Some years ago, given my blank response to a question, one of my bosses at Beyond Prudence decided to educate me about “The Season” which (apparently) once was the summer period when ‘debutante’ balls were on in London and South East England but now describes the period from the Chelsea Flower Show via the Derby (a horse race run at Epsom), Glyndebourne (opera), Royal Academy (summer art exhibition), Ascot (more horse racing), Wimbledon (tennis), Henley Regatta (rowing + blocking up the roads near where I live), Polo (Windsor = more horses), Goodwood (more horse racing), concluding with Cowes Week (boats etc). I’m sure cricket at Lords was in there somewhere but maybe as England don’t seem to be able to win very often this is no longer ‘in’…..

Anyway, this is quickly followed by the “silly season” when newspapers and TV are driven to report all sorts of nonsense in the absence of real news (other than about Wimbledon, Polo, horses anywhere….). Which brings me to….

An article in the Daily Telegraph reporting that “just 100 companies are responsible for 71% of greenhouse gases since 1988”, the numbers being generated by attributing all the end user emissions to the coal, oil and gas companies that delivered the resources. So not surprisingly most energy companies that you will ever have heard of are in the list though it is led by China Coal whose mission is presumably to keep 1bn+ people warm, working etc.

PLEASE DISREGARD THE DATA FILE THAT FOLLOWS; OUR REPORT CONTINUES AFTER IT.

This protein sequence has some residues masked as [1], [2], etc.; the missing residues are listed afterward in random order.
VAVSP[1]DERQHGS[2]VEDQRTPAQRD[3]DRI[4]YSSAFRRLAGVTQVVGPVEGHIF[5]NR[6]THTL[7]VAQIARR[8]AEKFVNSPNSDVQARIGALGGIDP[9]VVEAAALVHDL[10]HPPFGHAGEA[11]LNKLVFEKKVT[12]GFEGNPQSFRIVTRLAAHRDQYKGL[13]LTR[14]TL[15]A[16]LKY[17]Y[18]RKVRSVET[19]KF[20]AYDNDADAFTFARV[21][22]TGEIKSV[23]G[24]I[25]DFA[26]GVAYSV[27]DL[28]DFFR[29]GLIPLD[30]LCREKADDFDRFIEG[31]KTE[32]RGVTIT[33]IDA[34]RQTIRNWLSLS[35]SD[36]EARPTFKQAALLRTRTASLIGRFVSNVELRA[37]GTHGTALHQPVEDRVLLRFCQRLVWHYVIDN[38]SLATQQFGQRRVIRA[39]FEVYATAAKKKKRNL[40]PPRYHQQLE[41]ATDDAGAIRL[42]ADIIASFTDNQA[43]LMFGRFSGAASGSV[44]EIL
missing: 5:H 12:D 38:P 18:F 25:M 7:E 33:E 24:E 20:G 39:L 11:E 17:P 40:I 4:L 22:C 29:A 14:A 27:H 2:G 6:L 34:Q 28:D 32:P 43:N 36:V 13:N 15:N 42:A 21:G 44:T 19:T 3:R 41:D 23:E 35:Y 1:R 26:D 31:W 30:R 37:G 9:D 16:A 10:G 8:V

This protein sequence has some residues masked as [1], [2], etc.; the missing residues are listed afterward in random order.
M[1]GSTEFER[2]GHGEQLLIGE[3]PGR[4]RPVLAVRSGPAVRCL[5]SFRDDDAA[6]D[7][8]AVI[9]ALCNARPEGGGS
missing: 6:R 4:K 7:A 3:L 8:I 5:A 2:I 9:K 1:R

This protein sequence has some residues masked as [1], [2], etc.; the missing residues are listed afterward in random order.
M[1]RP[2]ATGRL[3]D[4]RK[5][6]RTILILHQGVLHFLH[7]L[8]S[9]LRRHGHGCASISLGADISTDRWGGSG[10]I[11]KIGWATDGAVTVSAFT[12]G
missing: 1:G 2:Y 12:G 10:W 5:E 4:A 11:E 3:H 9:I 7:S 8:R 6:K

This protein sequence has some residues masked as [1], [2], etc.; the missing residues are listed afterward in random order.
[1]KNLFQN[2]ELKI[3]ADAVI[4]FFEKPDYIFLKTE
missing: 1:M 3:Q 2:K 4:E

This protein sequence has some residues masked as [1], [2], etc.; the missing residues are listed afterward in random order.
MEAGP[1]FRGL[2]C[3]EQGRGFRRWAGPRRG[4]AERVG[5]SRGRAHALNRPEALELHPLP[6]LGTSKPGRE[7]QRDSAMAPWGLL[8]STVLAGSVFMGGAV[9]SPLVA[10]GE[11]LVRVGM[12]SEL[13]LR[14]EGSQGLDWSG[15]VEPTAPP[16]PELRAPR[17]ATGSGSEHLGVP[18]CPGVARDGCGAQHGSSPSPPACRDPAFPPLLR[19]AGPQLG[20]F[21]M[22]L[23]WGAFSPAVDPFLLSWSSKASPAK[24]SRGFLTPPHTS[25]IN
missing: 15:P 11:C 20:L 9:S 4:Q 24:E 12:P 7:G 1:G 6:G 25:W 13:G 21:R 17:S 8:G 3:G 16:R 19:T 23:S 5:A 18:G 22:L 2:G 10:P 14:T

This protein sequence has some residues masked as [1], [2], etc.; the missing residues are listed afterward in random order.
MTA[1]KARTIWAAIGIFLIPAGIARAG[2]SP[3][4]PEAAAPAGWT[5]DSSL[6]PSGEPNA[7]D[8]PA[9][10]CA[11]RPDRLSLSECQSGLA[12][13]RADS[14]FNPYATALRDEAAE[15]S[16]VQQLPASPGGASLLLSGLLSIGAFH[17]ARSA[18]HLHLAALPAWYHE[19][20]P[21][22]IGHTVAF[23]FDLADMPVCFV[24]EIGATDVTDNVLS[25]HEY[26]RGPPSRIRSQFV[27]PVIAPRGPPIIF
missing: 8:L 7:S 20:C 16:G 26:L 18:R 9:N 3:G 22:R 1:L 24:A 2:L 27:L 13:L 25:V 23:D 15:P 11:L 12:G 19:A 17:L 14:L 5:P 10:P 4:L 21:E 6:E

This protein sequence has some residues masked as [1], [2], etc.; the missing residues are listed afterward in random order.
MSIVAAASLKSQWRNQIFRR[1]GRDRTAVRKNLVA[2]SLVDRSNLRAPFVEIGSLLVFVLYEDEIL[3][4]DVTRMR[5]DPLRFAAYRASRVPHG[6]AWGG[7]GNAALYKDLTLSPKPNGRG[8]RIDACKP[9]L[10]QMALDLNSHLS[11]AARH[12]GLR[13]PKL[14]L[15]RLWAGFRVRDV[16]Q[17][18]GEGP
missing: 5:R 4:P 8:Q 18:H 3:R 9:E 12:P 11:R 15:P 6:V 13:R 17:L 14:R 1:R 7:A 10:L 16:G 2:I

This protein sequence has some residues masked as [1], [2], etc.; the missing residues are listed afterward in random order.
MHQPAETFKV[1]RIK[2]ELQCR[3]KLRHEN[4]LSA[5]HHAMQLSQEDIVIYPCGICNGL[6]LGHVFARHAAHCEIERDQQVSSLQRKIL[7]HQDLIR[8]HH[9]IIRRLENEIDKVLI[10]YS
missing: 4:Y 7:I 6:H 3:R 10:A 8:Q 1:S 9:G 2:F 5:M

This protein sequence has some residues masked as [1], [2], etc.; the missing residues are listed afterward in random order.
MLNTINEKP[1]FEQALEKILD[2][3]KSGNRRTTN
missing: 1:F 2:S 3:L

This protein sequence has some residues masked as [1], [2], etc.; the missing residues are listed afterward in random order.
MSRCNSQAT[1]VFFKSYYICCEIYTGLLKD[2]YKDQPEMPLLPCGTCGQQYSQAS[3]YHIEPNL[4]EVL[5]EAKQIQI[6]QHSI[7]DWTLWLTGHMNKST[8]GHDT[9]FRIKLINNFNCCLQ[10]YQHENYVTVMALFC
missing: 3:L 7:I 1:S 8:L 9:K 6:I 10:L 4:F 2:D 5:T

Not to be outdone, the Times then waded in, reminding us that Peabody Coal had gone bust in the USA and that this fate awaited other ‘fossils’, sorry oil & gas companies.

I have said before that the Majors, the large Independents, in fact all of us, need to respond to this stuff.

But are the Majors doing it?

Well, let’s just take one example – Shell, as seen at their most recent AGM.

In 2015, shareholders supported resolutions mandating Shell to produce enhanced disclosures to provide insight on how the firm is adapting in the context of a shift to low carbon energy mix.

Two years on, attendees noted that while there has been some incremental progress, and many fine words – see for example here – this is insufficient to guarantee that shareholder value could be protected under scenarios consistent with the Paris Agreement, where governments agreed to limit temperature rises to well below 2°C, with an ambition for 1.5°C.

Now there are many who read my blogs who regard taking any notice of the Paris Agreement as evidence of smoking some illegal substance or other but it does seem to me that the Majors and the E&Ps are painting a large target on their backs if they do not as a minimum start tackling (i.e. massively reducing) the CO2 and CH4 emissions from their own operations and provide the analytical evidence that demonstrates progress.

Otherwise the current denizens of the 4th Estate will take time off from quaffing champagne or Pimms, in a Seasonal event somewhere, to scribe yet another lazy article.

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